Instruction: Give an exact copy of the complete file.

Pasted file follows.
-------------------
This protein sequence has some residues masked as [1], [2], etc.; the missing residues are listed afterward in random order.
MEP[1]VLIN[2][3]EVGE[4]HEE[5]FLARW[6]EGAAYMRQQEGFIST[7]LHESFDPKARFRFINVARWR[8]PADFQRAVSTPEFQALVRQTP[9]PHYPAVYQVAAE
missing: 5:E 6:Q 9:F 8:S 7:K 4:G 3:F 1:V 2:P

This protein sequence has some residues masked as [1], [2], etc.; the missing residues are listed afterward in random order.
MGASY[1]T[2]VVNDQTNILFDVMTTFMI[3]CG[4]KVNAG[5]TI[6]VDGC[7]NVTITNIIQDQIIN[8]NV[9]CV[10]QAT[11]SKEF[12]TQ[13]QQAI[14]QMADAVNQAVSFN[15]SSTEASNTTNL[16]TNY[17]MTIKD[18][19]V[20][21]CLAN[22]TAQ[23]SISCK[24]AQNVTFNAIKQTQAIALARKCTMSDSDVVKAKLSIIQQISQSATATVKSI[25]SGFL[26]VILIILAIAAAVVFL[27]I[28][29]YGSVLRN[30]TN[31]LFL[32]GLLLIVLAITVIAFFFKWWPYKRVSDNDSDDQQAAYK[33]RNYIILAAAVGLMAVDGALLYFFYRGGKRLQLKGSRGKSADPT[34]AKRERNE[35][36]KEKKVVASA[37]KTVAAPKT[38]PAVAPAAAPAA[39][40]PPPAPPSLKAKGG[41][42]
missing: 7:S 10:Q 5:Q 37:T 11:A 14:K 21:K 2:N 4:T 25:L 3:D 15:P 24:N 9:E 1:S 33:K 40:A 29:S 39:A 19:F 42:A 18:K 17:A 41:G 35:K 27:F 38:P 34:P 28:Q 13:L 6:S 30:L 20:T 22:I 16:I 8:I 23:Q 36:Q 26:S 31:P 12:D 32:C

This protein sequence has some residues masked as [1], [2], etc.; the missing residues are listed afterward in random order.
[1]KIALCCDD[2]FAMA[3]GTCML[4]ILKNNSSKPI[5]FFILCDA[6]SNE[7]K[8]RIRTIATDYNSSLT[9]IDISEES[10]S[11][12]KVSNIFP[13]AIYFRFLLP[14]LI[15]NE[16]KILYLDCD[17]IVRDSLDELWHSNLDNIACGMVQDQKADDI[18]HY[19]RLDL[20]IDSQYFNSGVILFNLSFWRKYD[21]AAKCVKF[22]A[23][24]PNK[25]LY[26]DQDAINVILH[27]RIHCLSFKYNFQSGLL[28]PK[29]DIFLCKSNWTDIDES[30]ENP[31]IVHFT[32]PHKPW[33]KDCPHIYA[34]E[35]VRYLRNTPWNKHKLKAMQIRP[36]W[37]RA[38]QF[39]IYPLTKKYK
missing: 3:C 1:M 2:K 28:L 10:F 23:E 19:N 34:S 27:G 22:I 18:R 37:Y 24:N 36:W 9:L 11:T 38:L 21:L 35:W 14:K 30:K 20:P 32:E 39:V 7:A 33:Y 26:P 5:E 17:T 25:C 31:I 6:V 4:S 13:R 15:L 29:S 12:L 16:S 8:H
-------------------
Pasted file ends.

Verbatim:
This protein sequence has some residues masked as [1], [2], etc.; the missing residues are listed afterward in random order.
MEP[1]VLIN[2][3]EVGE[4]HEE[5]FLARW[6]EGAAYMRQQEGFIST[7]LHESFDPKARFRFINVARWR[8]PADFQRAVSTPEFQALVRQTP[9]PHYPAVYQVAAE
missing: 5:E 6:Q 9:F 8:S 7:K 4:G 3:F 1:V 2:P

This protein sequence has some residues masked as [1], [2], etc.; the missing residues are listed afterward in random order.
MGASY[1]T[2]VVNDQTNILFDVMTTFMI[3]CG[4]KVNAG[5]TI[6]VDGC[7]NVTITNIIQDQIIN[8]NV[9]CV[10]QAT[11]SKEF[12]TQ[13]QQAI[14]QMADAVNQAVSFN[15]SSTEASNTTNL[16]TNY[17]MTIKD[18][19]V[20][21]CLAN[22]TAQ[23]SISCK[24]AQNVTFNAIKQTQAIALARKCTMSDSDVVKAKLSIIQQISQSATATVKSI[25]SGFL[26]VILIILAIAAAVVFL[27]I[28][29]YGSVLRN[30]TN[31]LFL[32]GLLLIVLAITVIAFFFKWWPYKRVSDNDSDDQQAAYK[33]RNYIILAAAVGLMAVDGALLYFFYRGGKRLQLKGSRGKSADPT[34]AKRERNE[35][36]KEKKVVASA[37]KTVAAPKT[38]PAVAPAAAPAA[39][40]PPPAPPSLKAKGG[41][42]
missing: 7:S 10:Q 5:Q 37:T 11:A 14:K 21:K 2:N 4:T 25:L 3:D 15:P 24:N 9:E 1:S 33:K 40:A 29:S 39:A 19:F 42:A 18:K 17:A 41:G 35:K 27:F 38:P 34:P 28:Q 13:L 6:S 30:L 20:T 22:I 16:I 8:I 23:Q 36:Q 26:S 31:P 12:D 32:C

This protein sequence has some residues masked as [1], [2], etc.; the missing residues are listed afterward in random order.
[1]KIALCCDD[2]FAMA[3]GTCML[4]ILKNNSSKPI[5]FFILCDA[6]SNE[7]K[8]RIRTIATDYNSSLT[9]IDISEES[10]S[11][12]KVSNIFP[13]AIYFRFLLP[14]LI[15]NE[16]KILYLDCD[17]IVRDSLDELWHSNLDNIACGMVQDQKADDI[18]HY[19]RLDL[20]IDSQYFNSGVILFNLSFWRKYD[21]AAKCVKF[22]A[23][24]PNK[25]LY[26]DQDAINVILH[27]RIHCLSFKYNFQSGLL[28]PK[29]DIFLCKSNWTDIDES[30]ENP[31]IVHFT[32]PHKPW[33]KDCPHIYA[34]E[35]VRYLRNTPWNKHKLKAMQIRP[36]W[37]RA[38]QF[39]IYPLTKKYK
missing: 3:C 1:M 2:K 28:L 10:F 23:E 19:N 34:S 27:G 22:I 18:R 37:Y 24:N 36:W 9:L 11:T 38:L 21:L 35:W 14:K 30:K 20:P 32:E 39:V 7:A 33:Y 26:P 5:E 17:T 25:C 31:I 6:V 4:S 13:R 15:L 29:S 12:L 16:S 8:H